Heroes sets up student support centre, gifts 10 tablets to pupils
Heroes Technology Coordinator Keiron McDowall and a student from Belmont Secondary School in the Heroes Student Support Centre in October
The Heroes Foundation (Heroes), a registered not-for-profit organisation, is helping to bridge the digital divide through their newly launched student support centre where pupils can get technical support, use computers, or access the internet if
Heroes also distributed 10 tablets to students in their programmes and is working with sponsors to provide more support to students in need.
CEO Lawrence Arjoon said: "All of our programmes and activities are now delivered digitally, and most of our team works remotely, so our office has a lot of space. Students can come in for assistance by making appointments thought their Programme Coordinators, adhering to all the COVID-19 guidelines. We have also included modules on managing the digital transition into our
programmes to help students understand and leverage technology in their everyday lives.”
The NGO works with over 500 youth participants ages 11–17 under the Heroes Development Programme (HDP) and Big Brothers Big Sisters of Trinidad and Tobago (BBBSTT) and were traditionally delivered in schools, community residences and corporate workplaces.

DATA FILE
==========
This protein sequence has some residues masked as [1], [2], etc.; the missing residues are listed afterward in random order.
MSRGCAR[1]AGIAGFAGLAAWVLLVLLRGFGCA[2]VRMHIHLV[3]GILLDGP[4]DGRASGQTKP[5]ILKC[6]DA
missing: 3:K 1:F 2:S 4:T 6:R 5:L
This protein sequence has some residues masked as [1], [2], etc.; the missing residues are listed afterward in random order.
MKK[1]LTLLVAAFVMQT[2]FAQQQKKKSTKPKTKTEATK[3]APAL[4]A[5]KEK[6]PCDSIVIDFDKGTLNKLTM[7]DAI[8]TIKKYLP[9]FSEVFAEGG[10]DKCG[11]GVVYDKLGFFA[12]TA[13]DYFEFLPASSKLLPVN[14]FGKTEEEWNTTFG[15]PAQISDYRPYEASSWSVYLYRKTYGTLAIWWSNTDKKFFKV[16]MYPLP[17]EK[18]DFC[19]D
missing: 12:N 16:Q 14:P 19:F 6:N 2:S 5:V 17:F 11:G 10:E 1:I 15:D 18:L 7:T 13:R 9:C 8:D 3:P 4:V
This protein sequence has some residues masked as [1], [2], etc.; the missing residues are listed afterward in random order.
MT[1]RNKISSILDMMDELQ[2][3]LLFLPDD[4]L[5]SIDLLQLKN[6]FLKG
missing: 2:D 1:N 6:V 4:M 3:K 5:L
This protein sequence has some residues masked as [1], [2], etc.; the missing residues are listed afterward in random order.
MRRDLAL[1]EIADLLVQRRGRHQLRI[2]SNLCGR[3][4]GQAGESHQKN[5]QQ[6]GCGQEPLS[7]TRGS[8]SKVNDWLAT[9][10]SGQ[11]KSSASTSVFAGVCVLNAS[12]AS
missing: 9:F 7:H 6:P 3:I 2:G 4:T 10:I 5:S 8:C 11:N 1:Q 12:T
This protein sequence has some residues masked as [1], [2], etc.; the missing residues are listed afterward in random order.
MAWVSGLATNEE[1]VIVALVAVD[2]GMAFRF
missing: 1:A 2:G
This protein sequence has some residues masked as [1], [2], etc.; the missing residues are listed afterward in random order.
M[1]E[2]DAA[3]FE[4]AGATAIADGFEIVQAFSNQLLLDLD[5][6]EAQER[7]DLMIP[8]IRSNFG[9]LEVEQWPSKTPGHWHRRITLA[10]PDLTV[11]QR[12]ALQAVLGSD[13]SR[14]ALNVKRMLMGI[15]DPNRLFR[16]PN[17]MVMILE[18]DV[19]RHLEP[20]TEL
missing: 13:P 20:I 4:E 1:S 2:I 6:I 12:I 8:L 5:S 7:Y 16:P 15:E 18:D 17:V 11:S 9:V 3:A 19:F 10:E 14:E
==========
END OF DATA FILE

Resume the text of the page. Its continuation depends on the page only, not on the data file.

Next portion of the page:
Heroes Foundation CEO Lawrence Arjoon, HDP Coordinator Gyasi Monsegue and students from the Heroes Development Programme in an online session in June.
Now, they are all delivered online using Microsoft Teams and Google Classroom to over 70% of participants or via phone calls as some students are still not online.
Jeannelle Forbes, an HDP student from Woodbrook Secondary School, in sharing her experiences noted: "There wasn't much going on over the past few months due to the COVID-19 pandemic, and it was getting a bit boring locked up at home. Heroes helped by doing lots of online activities with us and exposing us to learning in a new way. When school reopened online, I thought the transition from face-to-face to online classes was very easy because the past months with Heroes helped me to get accustomed to the online interaction, and I am very grateful for that."
Heroes rolled out two new Corporate Workplace Big Brothers Big Sisters mentorship programmes in September after moving the application, enrolment, screening and matching processes online.
The organisation also rolled out a digital Migrant Heroes Development Programme in August that targets 150 Spanish-speaking migrant youth living in Trinidad in collaboration with Living Water Community and TTV Solidarity Network utilising funding from the Pan-American Development Foundation (PADF).
The next step for Heroes is to roll out its new digital platform in the coming weeks to allow more
people to access the organisation's activities.
Arjoon explained: "A fundamental part of the Heroes development model is to connect youth with leaders and role-models who want to contribute to youth development by providing positive and experienced guidance for dealing with life's issues and challenges. We plan to do that digitally going forward and to continue to empower the youth of Trinidad and Tobago as the world continues to change around us."